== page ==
Las Vegas Sun

September 24, 2023

Palms steps up allegations against nightclub operator

Click to enlarge photo

King of clubs: Michael Morton, co-founder of the N9NE Group, is shown at Nove Italiano restaurant, one of his seven venues at the Palms.

George Maloof

George Maloof

New and more extensive allegations of wrongdoing are being asserted by the Palms hotel-casino in Las Vegas against restaurant and nightclub operator Michael Morton.

Morton heads the N9NE Group, which runs popular restaurants and nightclubs at the Palms.

He's engaged in acrimonious litigation with Palms owner George Maloof Jr. over Morton's management of their joint venture that owns the clubs and restaurants -- and over charges by Maloof that Morton has diverted company resources to develop a wine bar restaurant at Wynn Las Vegas called La Cave.

Morton has denied these charges and his attorneys have complained that Maloof and disgruntled N9NE Group investors are trying to force him out of their lucrative venture and hijack the Wynn restaurant business.

The latest salvo in the litigation came this past week when Las Vegas attorney Donald Campbell, representing the Palms, filed a court affidavit spelling out the conclusions of his investigation of Morton.

Campbell, of the firm Campbell & Williams, said in the affidavit that as a former federal prosecutor specializing in white collar crime and organized crime, he was hired by Maloof in June 2009 to investigate Morton after Maloof received information "to the effect that Michael Morton was engaged in serial acts of misconduct including both theft and embezzlement."

"My findings included that there was probable cause to believe that Mr. Morton had committed both civil and criminal violations of law, including fraud, embezzlement, income tax evasion, subscribing to the filing of false income tax returns and possible violations of federal election laws," Campbell's affidavit said.

Campbell declined Friday to elaborate on these findings, saying that out of respect for the judicial process he preferred to reserve further comment for the court.

Mark Ferrario, an attorney for Morton with the firm Greenberg Traurig, said the evidence he's seen so far doesn't substantiate those allegations against Morton or suspicions about Morton.

In earlier court filings responding to complaints about Morton leveled by Maloof and the disgruntled investors, attorneys for Morton and the joint venture company, N-M Ventures, denied allegations that included Morton had extravagant dinner parties at his home and stocked his personal wine cellar at N-M's expense and that he used company personnel to develop La Cave.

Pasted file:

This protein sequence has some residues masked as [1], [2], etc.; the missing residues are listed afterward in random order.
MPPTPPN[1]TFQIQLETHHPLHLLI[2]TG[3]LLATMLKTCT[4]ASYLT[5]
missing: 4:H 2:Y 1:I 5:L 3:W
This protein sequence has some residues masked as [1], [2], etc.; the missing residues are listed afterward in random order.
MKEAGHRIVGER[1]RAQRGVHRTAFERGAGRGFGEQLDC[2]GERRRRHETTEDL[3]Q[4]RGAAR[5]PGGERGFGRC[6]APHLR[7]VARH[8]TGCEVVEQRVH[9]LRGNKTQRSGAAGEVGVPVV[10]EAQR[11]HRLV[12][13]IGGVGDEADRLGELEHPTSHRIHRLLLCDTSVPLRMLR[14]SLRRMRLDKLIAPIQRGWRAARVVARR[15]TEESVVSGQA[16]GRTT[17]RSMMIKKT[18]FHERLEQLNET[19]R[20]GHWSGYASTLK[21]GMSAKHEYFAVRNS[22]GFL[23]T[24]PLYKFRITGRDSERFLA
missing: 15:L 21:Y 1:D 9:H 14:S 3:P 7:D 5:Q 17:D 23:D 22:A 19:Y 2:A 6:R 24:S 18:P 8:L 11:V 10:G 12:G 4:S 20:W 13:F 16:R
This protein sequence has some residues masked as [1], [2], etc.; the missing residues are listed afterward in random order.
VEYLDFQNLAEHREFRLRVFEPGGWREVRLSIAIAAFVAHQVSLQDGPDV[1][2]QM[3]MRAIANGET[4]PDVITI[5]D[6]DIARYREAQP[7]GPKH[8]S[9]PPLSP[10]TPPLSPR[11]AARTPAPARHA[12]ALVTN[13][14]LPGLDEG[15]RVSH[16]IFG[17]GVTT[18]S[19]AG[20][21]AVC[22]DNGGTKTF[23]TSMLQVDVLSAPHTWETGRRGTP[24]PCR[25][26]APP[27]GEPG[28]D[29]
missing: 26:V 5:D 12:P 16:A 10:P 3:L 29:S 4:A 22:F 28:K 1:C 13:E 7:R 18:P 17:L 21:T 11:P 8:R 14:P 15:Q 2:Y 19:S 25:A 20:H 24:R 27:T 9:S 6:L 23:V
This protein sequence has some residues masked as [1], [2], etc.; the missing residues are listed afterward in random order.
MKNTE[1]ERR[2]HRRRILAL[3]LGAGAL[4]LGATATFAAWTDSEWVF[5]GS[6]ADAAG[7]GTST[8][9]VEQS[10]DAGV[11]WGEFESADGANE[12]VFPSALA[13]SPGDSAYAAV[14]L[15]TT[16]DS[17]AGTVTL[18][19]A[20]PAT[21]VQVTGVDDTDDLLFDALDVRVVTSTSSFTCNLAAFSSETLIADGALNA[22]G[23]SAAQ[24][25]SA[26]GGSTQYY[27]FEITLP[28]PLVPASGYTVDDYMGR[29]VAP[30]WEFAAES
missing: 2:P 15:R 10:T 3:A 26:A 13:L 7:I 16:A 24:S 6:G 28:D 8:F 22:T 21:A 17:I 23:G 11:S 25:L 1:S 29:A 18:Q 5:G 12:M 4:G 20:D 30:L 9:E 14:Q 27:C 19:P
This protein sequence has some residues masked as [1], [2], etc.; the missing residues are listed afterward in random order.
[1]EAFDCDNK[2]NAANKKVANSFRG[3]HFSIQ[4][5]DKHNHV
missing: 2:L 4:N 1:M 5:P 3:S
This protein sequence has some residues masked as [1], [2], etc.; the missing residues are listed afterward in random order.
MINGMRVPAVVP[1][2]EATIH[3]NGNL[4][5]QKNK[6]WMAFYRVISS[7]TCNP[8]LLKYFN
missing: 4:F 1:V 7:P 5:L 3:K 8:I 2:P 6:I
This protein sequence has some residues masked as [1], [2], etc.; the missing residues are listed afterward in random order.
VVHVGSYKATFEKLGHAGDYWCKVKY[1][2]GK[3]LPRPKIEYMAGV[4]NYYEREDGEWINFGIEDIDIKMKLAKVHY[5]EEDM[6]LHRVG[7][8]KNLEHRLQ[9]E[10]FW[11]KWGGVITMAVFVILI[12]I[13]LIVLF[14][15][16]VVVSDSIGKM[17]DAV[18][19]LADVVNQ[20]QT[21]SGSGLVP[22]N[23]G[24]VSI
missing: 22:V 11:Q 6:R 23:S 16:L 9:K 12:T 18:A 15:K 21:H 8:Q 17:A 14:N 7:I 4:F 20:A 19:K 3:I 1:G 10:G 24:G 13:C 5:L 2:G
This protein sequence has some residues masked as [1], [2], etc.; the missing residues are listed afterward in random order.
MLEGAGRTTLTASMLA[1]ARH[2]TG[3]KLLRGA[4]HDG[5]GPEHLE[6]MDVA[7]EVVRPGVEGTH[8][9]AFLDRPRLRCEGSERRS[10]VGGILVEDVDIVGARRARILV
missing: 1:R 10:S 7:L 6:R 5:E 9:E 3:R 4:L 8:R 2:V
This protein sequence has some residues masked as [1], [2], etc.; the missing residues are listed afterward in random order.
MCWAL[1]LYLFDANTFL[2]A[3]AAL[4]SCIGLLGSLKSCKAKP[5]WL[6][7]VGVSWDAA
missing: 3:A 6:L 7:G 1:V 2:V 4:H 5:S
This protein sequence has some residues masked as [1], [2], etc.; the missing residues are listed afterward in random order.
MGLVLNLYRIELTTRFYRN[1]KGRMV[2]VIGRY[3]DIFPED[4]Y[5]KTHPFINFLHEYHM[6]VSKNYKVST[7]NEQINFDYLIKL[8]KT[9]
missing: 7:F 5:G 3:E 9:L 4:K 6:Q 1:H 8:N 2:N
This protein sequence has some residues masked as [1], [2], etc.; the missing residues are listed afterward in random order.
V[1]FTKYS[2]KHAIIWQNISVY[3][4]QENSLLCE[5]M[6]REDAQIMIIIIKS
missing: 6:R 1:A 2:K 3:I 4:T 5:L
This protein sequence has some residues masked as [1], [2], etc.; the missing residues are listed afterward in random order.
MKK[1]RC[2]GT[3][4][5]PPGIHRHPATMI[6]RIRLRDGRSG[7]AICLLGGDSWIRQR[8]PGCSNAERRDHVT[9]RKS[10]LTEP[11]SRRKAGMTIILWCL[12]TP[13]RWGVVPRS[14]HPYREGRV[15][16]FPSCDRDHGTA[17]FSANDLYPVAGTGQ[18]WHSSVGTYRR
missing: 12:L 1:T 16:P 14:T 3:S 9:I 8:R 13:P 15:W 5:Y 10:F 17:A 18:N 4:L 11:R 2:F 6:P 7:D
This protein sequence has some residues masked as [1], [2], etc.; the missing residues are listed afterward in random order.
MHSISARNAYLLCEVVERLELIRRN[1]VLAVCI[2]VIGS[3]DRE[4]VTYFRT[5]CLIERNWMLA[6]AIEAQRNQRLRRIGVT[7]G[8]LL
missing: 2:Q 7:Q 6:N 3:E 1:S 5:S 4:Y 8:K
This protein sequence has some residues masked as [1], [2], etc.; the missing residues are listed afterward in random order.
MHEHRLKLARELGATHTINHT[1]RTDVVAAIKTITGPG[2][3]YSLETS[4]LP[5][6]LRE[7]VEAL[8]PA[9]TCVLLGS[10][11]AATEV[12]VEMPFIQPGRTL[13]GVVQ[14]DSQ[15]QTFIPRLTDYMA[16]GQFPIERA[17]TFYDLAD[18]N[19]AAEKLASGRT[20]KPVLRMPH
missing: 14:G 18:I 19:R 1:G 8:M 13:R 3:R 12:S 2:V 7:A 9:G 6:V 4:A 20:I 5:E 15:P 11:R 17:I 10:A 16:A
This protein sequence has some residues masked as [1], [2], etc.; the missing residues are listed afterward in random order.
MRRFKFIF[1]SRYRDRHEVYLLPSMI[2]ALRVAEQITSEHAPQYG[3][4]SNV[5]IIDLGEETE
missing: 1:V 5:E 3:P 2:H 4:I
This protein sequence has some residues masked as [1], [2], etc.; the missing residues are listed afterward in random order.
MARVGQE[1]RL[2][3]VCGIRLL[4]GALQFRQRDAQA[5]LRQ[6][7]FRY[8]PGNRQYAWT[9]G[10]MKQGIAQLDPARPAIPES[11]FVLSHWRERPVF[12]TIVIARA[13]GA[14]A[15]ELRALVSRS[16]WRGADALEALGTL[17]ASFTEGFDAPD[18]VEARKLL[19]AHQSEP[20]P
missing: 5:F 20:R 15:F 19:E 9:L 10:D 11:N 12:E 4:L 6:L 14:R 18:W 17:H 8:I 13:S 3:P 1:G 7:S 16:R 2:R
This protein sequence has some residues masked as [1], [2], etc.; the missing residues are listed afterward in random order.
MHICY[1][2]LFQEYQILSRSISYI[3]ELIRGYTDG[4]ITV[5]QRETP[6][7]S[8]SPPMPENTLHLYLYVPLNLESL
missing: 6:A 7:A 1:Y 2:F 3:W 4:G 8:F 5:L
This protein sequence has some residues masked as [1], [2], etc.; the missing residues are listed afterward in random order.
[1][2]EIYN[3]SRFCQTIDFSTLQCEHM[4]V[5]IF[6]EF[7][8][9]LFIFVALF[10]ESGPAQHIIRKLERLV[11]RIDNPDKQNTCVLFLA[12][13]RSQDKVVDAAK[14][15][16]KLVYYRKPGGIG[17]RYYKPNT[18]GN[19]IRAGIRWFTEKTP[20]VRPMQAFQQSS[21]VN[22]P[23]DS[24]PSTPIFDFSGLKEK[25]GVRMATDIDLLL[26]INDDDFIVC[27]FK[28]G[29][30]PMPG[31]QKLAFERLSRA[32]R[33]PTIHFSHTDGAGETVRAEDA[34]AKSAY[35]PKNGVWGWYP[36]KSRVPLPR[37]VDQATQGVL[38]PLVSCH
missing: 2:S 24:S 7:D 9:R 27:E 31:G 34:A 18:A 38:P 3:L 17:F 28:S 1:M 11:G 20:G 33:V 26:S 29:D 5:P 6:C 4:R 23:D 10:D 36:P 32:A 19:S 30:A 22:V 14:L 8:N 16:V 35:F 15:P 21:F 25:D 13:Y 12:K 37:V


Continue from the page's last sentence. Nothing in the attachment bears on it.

The problem now for Morton and his attorneys is they don't know what information Campbell obtained last year from auditing firm PricewaterhouseCoopers as part of what Campbell calls a "forensic review" of N-M Ventures and what Ferrario calls an "audit."

Morton and N-M Ventures are asking Clark County District Court Judge Elizabeth Gonzalez to force Campbell to turn over the PricewaterhouseCoopers information -- a request resisted by Campbell who calls the information "protected work product" done in anticipation of litigation.

Without knowing the contents of the PricewaterhouseCoopers report, N-M Ventures attorney J. Stephen Peek of the firm Holland & Hart LLP said during a Nov. 19 hearing: "I hear an awful lot coming from that side about embezzlement and purloining ... I still don't know what this case is about."

The stakes are huge for all sides, he said, because even if Maloof and the investors succeed in pushing Morton out of N-M Ventures, the restaurant and nightclub company would likely be destroyed as Morton would take with him the company's intellectual property such as trade names, Peek said.

"The trade dress and the trade names go with him. So they want to destroy the companies, by throwing him out," Peek said.

Appealing again for access to the PricewaterhouseCoopers information, Peek wrote in a Nov. 19 court filing: "What must not be lost upon this court is that N-M Ventures is being denied access to an audit of its own books and records."

He said the information was collected not in anticipation of litigation, but because the state Gaming Control Board on April 9, 2009, had issued a directive to all nonrestricted casino licensees to review their practices and procedures -- including accounting/auditing procedures -- related to nightclub operations because of concerns about illegal activity going on in the clubs within the licensed gaming businesses.

These problems included excessive drunkenness, drug sales and abuse, violence, prostitution, over sexual acts in public, the presence of minors, the mishandling of incapacitated customers, date rape, extortion/misquoting of service charges, restricting access by law enforcement and failure to coordinate with casino security.

"As the entity which operates the venues which are subject to being scrutinized pursuant to the directive, N-M Ventures has a substantial interest in being supplied the audit so that it can determine if there are any measures that may need to be taken to enhance or augment any of their controls," Peek wrote. "N-M Ventures certainly should be entitled to obtain access to the audit reports and conclusions of the PricewaterhouseCoopers audit so it can defend itself against claims of mismanagement."

Campbell, however, said in court papers that his forensic review was independent of what was done at the Palms and N-M Ventures related to the Gaming Control Board directive.

"There is a monumental difference between addressing the general accounting procedures and practices of N-M Ventures and engaging in a forensic investigation of the financial state of the company," Campbell wrote in a filing.

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